In May 1992, Vietnamese and Foreign Biologists were taken by surprise by the discovery of three pairs of horns. These were horns of trophies killed by the local people of central Vietnam’s Vu Quang Nature reserve. The biologists were on field survey in the area. The size of the horns suggested about the existence of a large animal completely unknown to the outside world.
This discovery took the science community by shock. It was believed that after centuries of exploration by explorers across deserts, rainforests of the planet with even high technology left no place or large species unkown to the science.
After this discovery, scientists did extensive research in the area. In next few years this research led to the discovery of 20 partial specimen of this species, including three complete skin and several photos. Researchers were also able to trap the species in remotely set camera in the rain forests. With all these evidences, scientists came to the conclusion that this is a completely new species and it was named as Saola (Pseudoryx nghetinhensis).
Saola was name already local people have been referring to this animal . Sao means Spindle and La means post. The generic name Pseudoryx , of the species refers to slightly curved, backward-sweeping horns, resembling to those Oryxes found in Africa and Arabia. Saola is very distantly related to these arid-adapted antelopes though. The specific name of the scientific name refers to efers to the two Vietnamese provinces Nghe An and Ha Tinh close to where it was found.
The saola stands about 85 cm at the shoulder and weighs approximately 90-100 kg. The coat is a dark brown with a black stripe along the back. Its legs are darkish and there are white patches on the feet, and white stripes vertically across the cheeks, on the eyebrows and splotches on the nose and chin. All saolas have slightly backward-curved horns, which grow to half a meter in length. The genetic analysis reveals that it is a primitive member of the cattle family.
All known locations for the species are mountainous with steep river valleys, covered by evergreen or semideciduous forests between 300 – 1800 m (1000 – 6000′), with low human disturbance. It is only found in the foothill of the Tuong Son range. Its distribution within this known ranges is uneven and fragmented in small patches. This range occurs in the border between Laos and Vietnam. It stays in the higher elevations during the wetter summer season, when streams at these altitudes have plenty of water, and moves down to the lowlands during the winter, when the mountain streams dry up.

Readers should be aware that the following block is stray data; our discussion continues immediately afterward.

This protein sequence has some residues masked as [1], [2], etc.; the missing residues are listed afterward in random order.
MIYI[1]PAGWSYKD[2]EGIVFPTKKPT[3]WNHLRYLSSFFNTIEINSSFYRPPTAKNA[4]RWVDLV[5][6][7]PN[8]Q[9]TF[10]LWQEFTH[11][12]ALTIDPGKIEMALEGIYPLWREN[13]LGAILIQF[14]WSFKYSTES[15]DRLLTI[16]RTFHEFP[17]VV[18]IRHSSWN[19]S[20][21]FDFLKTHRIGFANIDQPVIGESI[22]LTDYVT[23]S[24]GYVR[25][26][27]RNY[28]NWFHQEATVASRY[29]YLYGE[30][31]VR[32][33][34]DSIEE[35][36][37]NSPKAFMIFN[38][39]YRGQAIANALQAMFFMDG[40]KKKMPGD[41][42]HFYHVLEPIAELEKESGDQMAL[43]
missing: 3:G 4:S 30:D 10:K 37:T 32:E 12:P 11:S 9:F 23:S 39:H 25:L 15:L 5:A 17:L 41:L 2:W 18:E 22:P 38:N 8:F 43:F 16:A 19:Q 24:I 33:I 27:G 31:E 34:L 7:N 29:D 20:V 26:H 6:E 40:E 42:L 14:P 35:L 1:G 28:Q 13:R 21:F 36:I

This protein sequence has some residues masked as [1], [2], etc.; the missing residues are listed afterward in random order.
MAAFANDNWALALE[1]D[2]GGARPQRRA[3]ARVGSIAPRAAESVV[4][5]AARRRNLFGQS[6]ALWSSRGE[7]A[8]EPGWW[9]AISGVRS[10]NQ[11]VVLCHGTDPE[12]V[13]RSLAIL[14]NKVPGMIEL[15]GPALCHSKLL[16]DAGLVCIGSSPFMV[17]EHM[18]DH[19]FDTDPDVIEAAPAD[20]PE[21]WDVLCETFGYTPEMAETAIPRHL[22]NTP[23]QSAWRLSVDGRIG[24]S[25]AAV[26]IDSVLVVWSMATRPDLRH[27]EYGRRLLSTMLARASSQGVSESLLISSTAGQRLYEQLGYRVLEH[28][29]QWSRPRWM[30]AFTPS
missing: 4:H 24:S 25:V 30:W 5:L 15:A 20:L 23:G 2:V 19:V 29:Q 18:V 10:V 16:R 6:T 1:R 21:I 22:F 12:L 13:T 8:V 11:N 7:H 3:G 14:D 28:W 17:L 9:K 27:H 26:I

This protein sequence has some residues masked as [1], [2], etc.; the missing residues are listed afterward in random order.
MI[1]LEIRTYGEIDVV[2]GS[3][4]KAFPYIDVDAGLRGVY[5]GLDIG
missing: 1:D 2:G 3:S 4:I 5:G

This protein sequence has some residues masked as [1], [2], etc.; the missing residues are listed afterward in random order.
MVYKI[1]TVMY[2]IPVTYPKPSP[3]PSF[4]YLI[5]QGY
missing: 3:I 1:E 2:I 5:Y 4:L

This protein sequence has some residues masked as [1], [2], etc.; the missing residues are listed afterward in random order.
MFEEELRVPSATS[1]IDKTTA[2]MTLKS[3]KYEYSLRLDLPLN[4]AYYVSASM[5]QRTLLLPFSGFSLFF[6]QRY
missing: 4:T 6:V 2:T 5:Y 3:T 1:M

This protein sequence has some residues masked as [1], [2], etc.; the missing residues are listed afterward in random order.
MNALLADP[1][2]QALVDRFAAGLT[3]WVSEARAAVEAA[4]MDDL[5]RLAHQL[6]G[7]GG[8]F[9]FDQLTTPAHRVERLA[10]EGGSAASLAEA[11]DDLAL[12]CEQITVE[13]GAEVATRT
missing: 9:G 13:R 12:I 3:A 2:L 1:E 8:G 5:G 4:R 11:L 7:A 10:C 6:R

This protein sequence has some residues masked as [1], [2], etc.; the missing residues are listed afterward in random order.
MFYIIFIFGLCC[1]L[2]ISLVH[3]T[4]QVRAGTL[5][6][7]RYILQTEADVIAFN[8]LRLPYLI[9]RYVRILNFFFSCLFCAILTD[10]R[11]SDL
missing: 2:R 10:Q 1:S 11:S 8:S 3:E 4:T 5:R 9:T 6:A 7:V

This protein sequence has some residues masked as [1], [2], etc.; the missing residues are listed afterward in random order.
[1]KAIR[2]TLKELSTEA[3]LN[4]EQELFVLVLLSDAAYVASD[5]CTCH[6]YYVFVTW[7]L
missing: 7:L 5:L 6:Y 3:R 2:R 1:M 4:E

Even after two decades of discovery, very little known about this large mammal. In the discovery article of Saola, the team proposed a three months survey to observe the living animal. But Even after intense efforts, scientists have not been able to see a Saola in wild in its natural setting yet! Most of the information on the Saola is gathered from photos and local people’ knowledge.
Local people have reported having seen saola traveling in groups of two or three, rarely more. Villagers say that the ox eats the leaves of fig trees and other bushes along riverbanks. Saola mark their territories by opening up a fleshy flap on their snout to reveal scent glands. They subsequently rub the underside against objects leaving a musky, pungent paste. The saolas’ colossal scent glands are thought to be the largest of any living mammal.
Though very little known about Saola, one thing is certain that its in a very critically threatened state. In 1994 IUCN listed the species as “Endangered”. But in 2006 its given “Critically Endangered” status due to reducing population. The animal can’t survive in captivity. All efforts to keep in captivity have failed, the latest being late August 2010. A Saola was captured by villagers in Laos but died in captivity before government conservationists could arrange for it to be released back in to the wild.
The actual size of the remaining population is unknown and its rarity, distinctiveness and vulnerability make it one of the greatest priorities for conservation in the region. The current population is thought to be a few hundred at maximum and possibly only a few dozen at a minimum.
In April 2011, a reserve was declared to help protect saolas. The Quang Nam’s People Committee inaugurated the Quang Nam Saola Nature Reserve in the Annamite mountains along the border of Vietnam and Laos. This recent development has created hope for this extremely rare mammal in the world.